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I'm trying to get boost::regex to give me all occurrences of a pattern in a search string. Thought such things would be simple, but leave it to boost and STL to add 10 meta-layers of template obfuscation on top of everything :).

My latest attempt is to use regex_search(), but unfortunately my invocation doesn't seem to be matching any of the overloads. Here's a super-distilled example:

std::string test = "1234567890";
boost::regex testPattern( "\\d" );
boost::match_results<std::string::const_iterator> testMatches;
std::string::const_iterator startPos = test.begin();
while( regex_search( startPos, test.end(), testMatches, testPattern ) ) {
    // Do stuff: record match value, increment start position
}

My call to regex_search() trips intellisense, and fails to compile ( "No instance of 'regex_search' matches the argument list" ).

The overload I'm trying to invoke is:

template <class BidirectionalIterator,
    class Allocator, class charT, class traits>
bool regex_search(BidirectionalIterator first, BidirectionalIterator last,
    match_results<BidirectionalIterator, Allocator>& m,
    const basic_regex<charT, traits>& e,
    match_flag_type flags = match_default );

Which seems to match my invocation fine.

Any ideas are appreciated! As well as alternative ways to do this type of thing. What I ultimately want to do is split a string like:

"0.11,0.22;0.33,0.444;0.555,0.666"

Into a constituent list of float strings that I can then parse.

In any other regex package it'd be simple - run it through an expression like "(?:([0-9.]+)[;,]?)+" and the captured groups will contain the results.

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2 Answers 2

up vote 2 down vote accepted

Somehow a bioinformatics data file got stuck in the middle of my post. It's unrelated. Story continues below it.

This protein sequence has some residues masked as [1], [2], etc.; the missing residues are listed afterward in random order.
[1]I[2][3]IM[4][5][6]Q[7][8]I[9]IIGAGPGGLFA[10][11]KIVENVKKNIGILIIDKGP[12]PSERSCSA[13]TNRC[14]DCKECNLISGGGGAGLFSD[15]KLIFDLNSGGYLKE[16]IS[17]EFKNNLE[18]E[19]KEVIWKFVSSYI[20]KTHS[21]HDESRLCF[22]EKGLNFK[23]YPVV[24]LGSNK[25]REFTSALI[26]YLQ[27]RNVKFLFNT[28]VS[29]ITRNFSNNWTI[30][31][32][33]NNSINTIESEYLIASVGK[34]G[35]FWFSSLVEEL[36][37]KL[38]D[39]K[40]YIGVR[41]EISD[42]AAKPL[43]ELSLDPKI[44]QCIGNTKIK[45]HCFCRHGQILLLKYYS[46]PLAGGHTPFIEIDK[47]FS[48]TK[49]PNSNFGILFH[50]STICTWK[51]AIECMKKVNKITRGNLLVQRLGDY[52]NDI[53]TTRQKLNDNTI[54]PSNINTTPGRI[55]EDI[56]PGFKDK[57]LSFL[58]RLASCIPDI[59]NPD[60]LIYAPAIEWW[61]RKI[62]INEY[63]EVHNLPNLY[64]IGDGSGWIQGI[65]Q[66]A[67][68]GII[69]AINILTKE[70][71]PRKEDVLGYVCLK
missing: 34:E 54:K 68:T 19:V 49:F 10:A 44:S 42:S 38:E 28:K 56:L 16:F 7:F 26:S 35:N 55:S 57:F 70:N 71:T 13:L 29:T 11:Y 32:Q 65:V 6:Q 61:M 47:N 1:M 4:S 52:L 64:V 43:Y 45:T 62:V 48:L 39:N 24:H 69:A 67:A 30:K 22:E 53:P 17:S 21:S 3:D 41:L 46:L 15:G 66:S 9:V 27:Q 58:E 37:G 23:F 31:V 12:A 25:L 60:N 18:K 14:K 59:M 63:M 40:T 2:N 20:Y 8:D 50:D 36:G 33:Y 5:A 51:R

The problem is actually that you're mixing iterator types (std::string::iterator and std::string::const_iterator, and since regex_search is a template function, the implicit conversion from iterator to const_iterator is disallowed.

You are correct that declaring test as a const std::string would fix it, as test.end() would now return a const_iterator, instead of iterator.

Alternately, you can do do:

std::string test = "1234567890";
boost::regex testPattern( "\\d" );
boost::match_results<std::string::const_iterator> testMatches;
std::string::const_iterator startPos = test.begin();
std::string::const_iterator endPos = test.end();
while( regex_search( startPos, endPos, testMatches, testPattern ) ) {
    // Do stuff: record match value, increment start position
}

If you've C++11 available, you could also use new std::string::cend member:

std::string test = "1234567890";
boost::regex testPattern( "\\d" );
boost::match_results<std::string::const_iterator> testMatches;
std::string::const_iterator startPos = test.begin();
while( regex_search( startPos, test.cend(), testMatches, testPattern ) ) {
    // Do stuff: record match value, increment start position
}
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Cool, thanks - I'll mark this as the answer, it's a good explanation of what was happening. –  QuadrupleA Mar 26 '13 at 0:03
    
Glad you found it helpful. I know from personal experience tracing down these sort of "incompatible" iterator issues can be frustrating, especially when the code seems correct. I sometimes use a form of this error as an interview question. –  Nathan Ernst Mar 26 '13 at 20:34

OK, figured this one out. If the searched string is declared "const", then the method is found correctly. E.g.:

const std::string test = "1234567890";
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